Heartburn and acid reflux is an uncomfortable ailment afflicting millions of people. Suddenly, you cannot eat your favourite foods any more without doubling over in pain. Or perhaps you find that bitter taste in your mouth more often than not and a searing chest pain makes you wonder if you are having a heart attack. While the symptoms may be shocking, there are just as many remedies for heartburn as there are causes, so suffering is not an option.
Are Heartburn and Acid Reflux the same
Heartburn and acid reflux are sometimes used interchangeably but heartburn is more a symptom of acid reflux.
Heartburn is an occasional mild to severe burning sensation in the chest, caused by stomach acid rising up into the throat (acid reflux).
A more chronic and severe form of acid reflux is called gastro-oesophageal reflux disease or GERD. Heartburn can also be a symptom of GERD.
Causes of Heartburn and Acid Reflux
As we get older, our ability to produce HCL (High Density Lipoprotein) digestive acids diminishes. After 65, we begin to produce 80% what we had just thirty years ago.
While it was once widely believed that heartburn acid reflux disease stemmed from overproduction of amino acids, recent research suggests that sometimes a lack of strong acids can affect our system’s natural triggers that facilitate mineral absorption, protein storage and waste removal.
Another cause of heartburn and acid reflux is diet choices.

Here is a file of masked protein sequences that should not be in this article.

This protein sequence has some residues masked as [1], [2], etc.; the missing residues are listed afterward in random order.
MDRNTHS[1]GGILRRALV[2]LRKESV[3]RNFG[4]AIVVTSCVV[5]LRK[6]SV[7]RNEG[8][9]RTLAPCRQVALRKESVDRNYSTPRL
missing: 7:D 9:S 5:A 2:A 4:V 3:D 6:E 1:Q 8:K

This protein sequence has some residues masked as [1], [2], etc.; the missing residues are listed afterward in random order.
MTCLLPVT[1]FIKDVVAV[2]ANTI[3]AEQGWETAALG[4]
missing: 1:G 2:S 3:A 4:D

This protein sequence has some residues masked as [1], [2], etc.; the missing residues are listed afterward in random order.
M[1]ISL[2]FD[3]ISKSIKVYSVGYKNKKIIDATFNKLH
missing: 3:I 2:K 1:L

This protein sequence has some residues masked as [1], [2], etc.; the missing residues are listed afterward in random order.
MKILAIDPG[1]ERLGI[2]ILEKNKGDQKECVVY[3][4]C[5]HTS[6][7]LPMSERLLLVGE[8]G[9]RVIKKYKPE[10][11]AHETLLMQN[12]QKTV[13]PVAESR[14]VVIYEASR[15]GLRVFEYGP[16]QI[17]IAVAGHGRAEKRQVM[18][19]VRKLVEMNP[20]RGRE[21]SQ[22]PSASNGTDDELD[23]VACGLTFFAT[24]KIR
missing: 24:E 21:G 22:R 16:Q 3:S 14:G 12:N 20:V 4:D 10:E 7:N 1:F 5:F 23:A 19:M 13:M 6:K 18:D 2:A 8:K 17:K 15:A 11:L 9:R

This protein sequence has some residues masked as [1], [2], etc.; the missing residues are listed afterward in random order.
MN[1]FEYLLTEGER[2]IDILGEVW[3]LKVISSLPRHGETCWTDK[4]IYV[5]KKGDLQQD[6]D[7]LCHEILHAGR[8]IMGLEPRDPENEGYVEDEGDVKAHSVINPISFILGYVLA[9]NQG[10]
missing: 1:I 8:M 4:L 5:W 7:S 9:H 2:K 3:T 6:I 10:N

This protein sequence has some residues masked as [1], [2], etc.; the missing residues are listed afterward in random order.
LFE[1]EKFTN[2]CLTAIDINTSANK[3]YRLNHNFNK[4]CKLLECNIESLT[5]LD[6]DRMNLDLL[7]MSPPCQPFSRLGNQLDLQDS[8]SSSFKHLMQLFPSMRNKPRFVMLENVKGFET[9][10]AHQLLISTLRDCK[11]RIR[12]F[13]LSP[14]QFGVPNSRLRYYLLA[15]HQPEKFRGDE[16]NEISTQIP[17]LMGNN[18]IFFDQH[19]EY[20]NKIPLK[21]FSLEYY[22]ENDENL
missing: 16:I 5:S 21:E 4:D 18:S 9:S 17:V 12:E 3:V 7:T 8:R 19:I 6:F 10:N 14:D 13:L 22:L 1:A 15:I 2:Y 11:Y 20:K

As previously mentioned, when you eat a lot of fatty foods or enormous meals all at once, the body has trouble breaking down the proteins, which putrefy in your stomach as a result. Other times, too many spicy foods, citrus fruits, caffeine, garlic, onions, peppers, fried food, alcohol, red wine and mint simply exacerbates our system.
It is not always what you eat but when you eat as well.
People who eat two or three hours before bedtime often suffer tremendous, heartburn and acid reflux symptoms. They may be up coughing all night from breathing in the acid, they may snore and feel congested, or they may have an asthmatic reaction, unable to breathe, let alone fall asleep!
Nearly three quarters of patients with heartburn acid reflux suffer nighttime effects as well.
Another common mistake people make is quite the opposite – bending, lifting and working right after dinner. All the moving around could help push food back from where it came.
Acid Reflux Caused by Medication
Believe it or not, some medications you are already on may be upsetting your stomach. Calcium channel blockers, Theophylline (Hydrophed, Marax, Bronchial, Quibron), Nitrates and Antihistamines can all relax the Lower Esophageal Sphincter, which is the valve that keeps food and fluids down after swallowing. If you’re taking medication for asthma, high blood pressure, seizures, angina, pain, urinary tract disorders or allergies, check with your doctor to see if acid reflux is one of the side effects.
Heartburn and Pregnancy
Are you pregnant?
Increased hormone levels naturally relax ligaments in your body at this time, including the LES. Since more pressure is shifted around your midsection, it’s natural for food or stomach acids to get pushed back up.
Underlying Causes of Heartburn and Acid Reflux
On a more serious note, heartburn and acid reflux could arise suddenly as a symptom of underlying issues.
Hiatal hernias can cause the retention of strong acids in the stomach and may block alternate paths for the acid’s exit.
Peptic ulcers (stomach lining sores) and Gastroparesis (delayed stomach emptying) can also be sinister culprits of your pain.
If you find reflux symptoms coming up on a daily or weekly basis, check with your doctor to be sure you’re digesting as you should be.